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Reflections on Slavery and Freedom

In some ways slavery and freedom are often bound up together.  This time of year we think of them together in the context of the holiday of Passover where we celebrate our transition from slavery to freedom.

Never have I found an object so representative of this juxtaposition as my Oma’s passport.  As blog readers may know, Oma left Germany in February of 1937, not a good time or place to be a Jew.

For me, her passport is tangible evidence of the the Third Reich.  For a somewhat mundane government document, It’s is literally covered in swastikas, in stark contrast to my Opa’s which was obtained only a few years prior.  It is the only object in Oma’s collection of stuff from Germany, thus adorned.  The document itself scared me as a child.  It is certainly intimidating.

Incidentally as a child I thought that the passport bore markings of them being Jewish.  While there are some indicators they were Jewish, for example that they had a Jewish banker, I now know that these were NOT the type of passports issued later especially for Jews with a large red J stamped wither on the front cover or over the picture.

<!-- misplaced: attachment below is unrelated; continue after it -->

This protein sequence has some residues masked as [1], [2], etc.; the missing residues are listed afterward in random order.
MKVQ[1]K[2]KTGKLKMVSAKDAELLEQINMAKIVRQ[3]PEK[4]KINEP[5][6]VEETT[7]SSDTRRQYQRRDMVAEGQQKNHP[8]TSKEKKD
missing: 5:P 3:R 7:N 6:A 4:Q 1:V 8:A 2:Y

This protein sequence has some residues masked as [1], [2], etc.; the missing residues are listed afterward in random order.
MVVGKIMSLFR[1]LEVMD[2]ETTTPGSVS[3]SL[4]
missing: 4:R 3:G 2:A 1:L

While the tangible evidence of Nazi rule is clearly present, the passports trace my grandparents path to freedom as well.  Opa’s passport tells of both his first and second trips to America (as well as an apparently unrelated trip to France in 1933, that now I want to know about), the first in June 15, 1937 as a tourist. He returned November 11, 1937, after what must have been a hair raising few months when Oma’s parents assured her he had left for good.  Oma became a US c   itizen November 22, 1937 in Stuttgart Germany!  Their passports bear receipts for payments they used for emigration.    There is a stamp confirming that they exited in Hamburg.  Which backs up Oma’s story that they “fled through fields, at night to get a cross country train” because Opa was wanted for questioning and possible arrest. You can see a stamp from their ship the George Washington.  You can see their exit stamp in Hamburg Feb 22, 1938.  Then just like that, they stepped on the boat and were free.  I wonder what Oma’s first Passover in America must have been like . . .